This question on jacket length comes from our forums:
“What’s the difference between a 40R and 40S?”
Regular vs short jacket – which to choose, how much of a difference is there, and how to measure?
This brief guide will offer you some historical context, how to properly measure a jacket’s length, and a visual representation of the difference between a Regular and Short suit jacket.
Jacket Length Evolution:
Historically, the length of the suit jacket has run parallel to the cycles of fullness or trimness of suit cut.
The 1940s saw fuller-cut menswear. The trousers were worn at the natural waist or higher and the shoulders were significantly built up. In many cases, the jacket hem extended beyond the thumb.
This trend repeated itself, albeit to an extreme, in the late 1990s and early 2000s. Look no further than the NBA players above!
Conversely, the ‘bum freezer‘ suits of the 1960s, popularized by the Beatles and British counterculture, saw a significantly trimmer silhouette. These featured slim trousers cropped around the ankle and jackets that barely covered the seat-if at all.
In the mid-to-late 2000s, the suit began to ‘shrink’ once more. It mirrored the slimmer T-shirts and ‘skinny’ jeans that dotted both the catwalk and the city crosswalk.
Somewhat infamously, the designer Thom Browne debuted suits with severely cropped trousers and jacket hems that sat high on the hips.
The 2010s have seen a gradual lengthening of the jacket to a more traditional position, with the tail resting just below the seat.
So, how should one measure a jacket?
Regular vs Short Jacket Length: Measured
To measure the rear length of a jacket, flip up the collar and run your tape measure down the center seam from the crease in the collar to the bottom hem.
This works best if the jacket is on a wooden hanger. But, it can also be done on any flat surface.
The jacket on the left is 1.5in shorter than the jacket on the right.
Now, let’s take a look at how each of these look on a model.
Off-the-Rack Regular vs Short Jacket Length: A Visual Comparison
The jacket on the top is an off-the-rack 38S. The Jacket on the bottom is an off-the-rack 38R. The Model stands 5’7.25″, or just over 170cm.
Which is the correct choice? As we have established, historical context is key. Neither the jacket on the left nor the right is ‘incorrect.’
However, the 38S jacket would be the better choice, for this particular person, for three reasons:
- From the front, the jacket cuts him, visually, in half, and elongates his shorter frame.
- At the rear, the jacket covers the seat, but does not extend so far that it curves back in down the thighs. The “Regular” length jacket has so much excess fabric for the wearing that it pools around the seat.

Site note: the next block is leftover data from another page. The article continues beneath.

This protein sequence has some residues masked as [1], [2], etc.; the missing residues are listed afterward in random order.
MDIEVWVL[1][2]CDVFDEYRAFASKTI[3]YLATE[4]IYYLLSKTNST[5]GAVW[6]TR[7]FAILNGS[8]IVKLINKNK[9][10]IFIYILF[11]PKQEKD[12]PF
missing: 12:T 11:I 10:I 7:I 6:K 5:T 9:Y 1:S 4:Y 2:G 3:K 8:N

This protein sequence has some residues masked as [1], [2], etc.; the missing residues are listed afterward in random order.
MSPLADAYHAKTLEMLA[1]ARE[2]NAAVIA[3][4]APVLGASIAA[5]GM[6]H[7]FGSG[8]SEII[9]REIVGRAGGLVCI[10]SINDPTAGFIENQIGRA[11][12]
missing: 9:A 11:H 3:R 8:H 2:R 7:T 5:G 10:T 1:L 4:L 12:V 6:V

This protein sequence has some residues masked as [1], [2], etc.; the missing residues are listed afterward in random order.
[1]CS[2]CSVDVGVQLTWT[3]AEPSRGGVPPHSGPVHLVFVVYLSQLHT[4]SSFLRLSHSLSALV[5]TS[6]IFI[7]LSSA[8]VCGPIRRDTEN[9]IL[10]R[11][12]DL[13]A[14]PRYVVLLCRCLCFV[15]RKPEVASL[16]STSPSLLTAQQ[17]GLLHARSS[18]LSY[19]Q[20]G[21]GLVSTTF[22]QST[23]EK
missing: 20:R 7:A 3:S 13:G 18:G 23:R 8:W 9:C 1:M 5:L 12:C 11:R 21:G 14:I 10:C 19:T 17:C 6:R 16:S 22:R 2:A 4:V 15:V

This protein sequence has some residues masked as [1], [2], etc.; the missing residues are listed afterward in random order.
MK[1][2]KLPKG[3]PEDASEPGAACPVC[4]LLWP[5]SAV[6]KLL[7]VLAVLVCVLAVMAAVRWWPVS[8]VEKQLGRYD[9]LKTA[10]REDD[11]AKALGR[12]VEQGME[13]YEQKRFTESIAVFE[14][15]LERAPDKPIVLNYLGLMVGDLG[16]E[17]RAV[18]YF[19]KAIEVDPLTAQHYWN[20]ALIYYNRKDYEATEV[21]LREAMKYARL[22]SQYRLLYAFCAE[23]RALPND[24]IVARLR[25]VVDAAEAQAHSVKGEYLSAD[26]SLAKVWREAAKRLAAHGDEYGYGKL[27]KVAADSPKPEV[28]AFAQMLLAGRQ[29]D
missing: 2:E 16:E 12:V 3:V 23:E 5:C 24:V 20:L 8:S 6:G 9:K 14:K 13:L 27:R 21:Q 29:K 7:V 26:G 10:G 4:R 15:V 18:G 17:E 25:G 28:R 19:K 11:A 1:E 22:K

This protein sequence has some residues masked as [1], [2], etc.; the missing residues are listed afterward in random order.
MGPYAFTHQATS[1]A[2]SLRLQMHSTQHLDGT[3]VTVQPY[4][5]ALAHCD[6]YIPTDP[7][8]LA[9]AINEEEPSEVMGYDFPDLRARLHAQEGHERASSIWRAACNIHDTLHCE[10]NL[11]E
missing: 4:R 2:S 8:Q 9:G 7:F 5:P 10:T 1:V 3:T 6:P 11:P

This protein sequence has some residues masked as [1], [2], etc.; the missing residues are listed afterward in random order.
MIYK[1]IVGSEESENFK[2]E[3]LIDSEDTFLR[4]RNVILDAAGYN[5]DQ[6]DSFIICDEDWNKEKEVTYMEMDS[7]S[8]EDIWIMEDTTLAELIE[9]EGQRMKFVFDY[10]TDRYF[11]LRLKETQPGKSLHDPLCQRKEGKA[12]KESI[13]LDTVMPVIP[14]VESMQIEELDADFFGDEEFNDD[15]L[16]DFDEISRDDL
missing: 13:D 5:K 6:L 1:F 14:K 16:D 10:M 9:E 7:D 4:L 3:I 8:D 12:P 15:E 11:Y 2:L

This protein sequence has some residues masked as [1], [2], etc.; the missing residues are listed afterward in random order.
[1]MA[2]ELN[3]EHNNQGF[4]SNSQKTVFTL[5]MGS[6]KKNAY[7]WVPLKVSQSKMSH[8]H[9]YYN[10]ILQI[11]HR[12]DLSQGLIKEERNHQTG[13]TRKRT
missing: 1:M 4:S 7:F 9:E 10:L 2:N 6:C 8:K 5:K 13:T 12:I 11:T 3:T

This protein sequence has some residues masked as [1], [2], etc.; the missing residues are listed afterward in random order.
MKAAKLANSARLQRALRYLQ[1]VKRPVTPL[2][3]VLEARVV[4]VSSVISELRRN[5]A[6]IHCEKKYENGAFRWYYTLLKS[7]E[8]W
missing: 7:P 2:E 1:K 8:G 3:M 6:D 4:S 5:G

- And from the side, the jacket falls in the middle of thumb joint.
At this length, the jacket is visually flattering without being overly conservative or trendy.
These tips are more ‘guidelines’ than hard and fast rules.
A shorter man (under 5’8″) may consider taking a slightly shorter hemmed jacket. This, along with a higher rise on the trouser, gives the illusion of longer legs and greater height.
A very tall man with longer legs and shorter torso may consider a slightly longer jacket to ensure his silhouette is nicely proportional.
The jacket length is one of the critical components of fit. However, there are some work-arounds.
Ask Andy Standard Rule
The AskAndy Standard Rule is:
- Short: under 5’8″
- Regular: 5’8″ to 6′
- Long: 6′ to 6’4″
- Extra Long: over 6’4″
The jacket back should be long enough to cover your butt that is the lower curve of your rear with ½ inch to spare.
The “cup the fingers” method doesn’t really work since some men of equal height have arms that are longer.
Run a tape measure from the base of the collar to the bottom of the jacket in back. Then make sure that the measurement taken is the same for the measurement from the bottom of the back of the jacket to the floor.
A Final Note
If you find a jacket at an excellent bargain that is slightly too long, it can be made shorter. But, this is a risky, expensive tailoring endeavour, and it may not always work out.
This is especially if the hem of the jacket is curved. The ‘balance’ of the garment may be compromised if the hem is brought too close to the pockets.
You’ve got about an inch to work with, but we wouldn’t suggest bringing it up any more than that.
Hopefully this guide has been helpful in visualizing your decision!